What we need to realize is that Mark opens his Gospel account up with John the Baptist on the scene, on purpose (Mk. 1.1-14). As the narrative reveals, John is in the wilderness preaching about Jesus before the Messiah shows up. Of course, John, though He did not know Jesus as a “close” relative, definitely knew of Him because Jesus was his cousin. More importantly, though, is the fact that John was a Pharisee (though I do not rule out that he had Essene affiliations) and as such, he had his own circle of disciples (Mk. 2.18; Jn. 1.35). Given this, it only makes sense that as their leader, John who was preaching about the coming Messiah (e.g. Jesus) must have been doing this in the midst of his disciples. Moreover, it is probably likely that he was teaching them about this while they were alone. It is only logical that this would be the case!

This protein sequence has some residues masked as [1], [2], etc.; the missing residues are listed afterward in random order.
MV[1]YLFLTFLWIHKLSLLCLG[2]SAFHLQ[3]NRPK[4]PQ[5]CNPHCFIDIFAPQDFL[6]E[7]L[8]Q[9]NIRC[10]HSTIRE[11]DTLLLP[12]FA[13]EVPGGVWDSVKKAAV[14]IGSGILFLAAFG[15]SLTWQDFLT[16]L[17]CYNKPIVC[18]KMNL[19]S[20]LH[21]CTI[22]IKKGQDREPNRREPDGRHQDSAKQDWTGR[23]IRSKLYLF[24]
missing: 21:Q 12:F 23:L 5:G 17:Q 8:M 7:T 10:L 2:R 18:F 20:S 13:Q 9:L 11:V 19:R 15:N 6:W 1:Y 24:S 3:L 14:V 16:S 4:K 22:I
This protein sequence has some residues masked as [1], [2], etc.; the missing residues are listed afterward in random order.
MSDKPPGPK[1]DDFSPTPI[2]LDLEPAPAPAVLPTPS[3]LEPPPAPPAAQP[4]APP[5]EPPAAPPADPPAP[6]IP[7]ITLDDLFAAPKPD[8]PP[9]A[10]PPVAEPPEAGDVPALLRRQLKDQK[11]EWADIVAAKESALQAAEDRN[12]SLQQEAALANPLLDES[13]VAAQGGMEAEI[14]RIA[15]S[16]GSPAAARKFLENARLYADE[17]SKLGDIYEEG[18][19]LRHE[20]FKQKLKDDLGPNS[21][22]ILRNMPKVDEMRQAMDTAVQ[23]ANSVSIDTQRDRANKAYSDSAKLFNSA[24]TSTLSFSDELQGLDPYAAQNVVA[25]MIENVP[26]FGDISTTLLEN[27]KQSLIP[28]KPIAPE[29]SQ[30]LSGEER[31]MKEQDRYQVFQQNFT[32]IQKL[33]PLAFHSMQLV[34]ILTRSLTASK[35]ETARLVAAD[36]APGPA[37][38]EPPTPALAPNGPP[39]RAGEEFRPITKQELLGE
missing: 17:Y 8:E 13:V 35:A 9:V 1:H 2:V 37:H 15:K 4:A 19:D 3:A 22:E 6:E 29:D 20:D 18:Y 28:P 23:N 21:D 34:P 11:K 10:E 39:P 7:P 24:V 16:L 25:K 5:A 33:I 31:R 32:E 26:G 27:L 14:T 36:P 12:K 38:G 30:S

The point, then, that I am making is that the disciples had at the very least, heard of Jesus, the coming Messiah and had probably already seen Him. And if their own leader, John, thought so highly of Jesus, it only follows that they would have too! Therefore, when we read Mk. 1.14 about John’s arrest, it is no accident that Mark has Jesus filling John’s shoes. Even more, it is no accident that this comes before the episode of Jesus “calling” the fishermen. They are so ready and willing to follow Jesus: 1) because they knew Him, 2) they knew about His mission, 3) they respected John and realized that the one “greater” than John was actually taking his place, and 4) they were angry with the political system against which Jesus was preaching, the very system that had imprisoned John. In other words, when Jesus approaches the fishermen, He already knew them and they already knew Him; the loss of their leader and the harsh political situation made it the perfect time for the disciples to follow Jesus. (I would also posit here that it is quite possibly the fact that Jesus moved to the Galilee area to work with these guys. As a woodworker, it is quite likely that He helped build, restore and preserve boats; thus, He could have known them this way too--though I cannot fully prove this (but why do we automatically assume "carpenter" equals home builder? How does one prove that traditional claim? Further, if He hung out around the lake as much as Mark says He did, then there was no way that they couldn’t have known this guy.)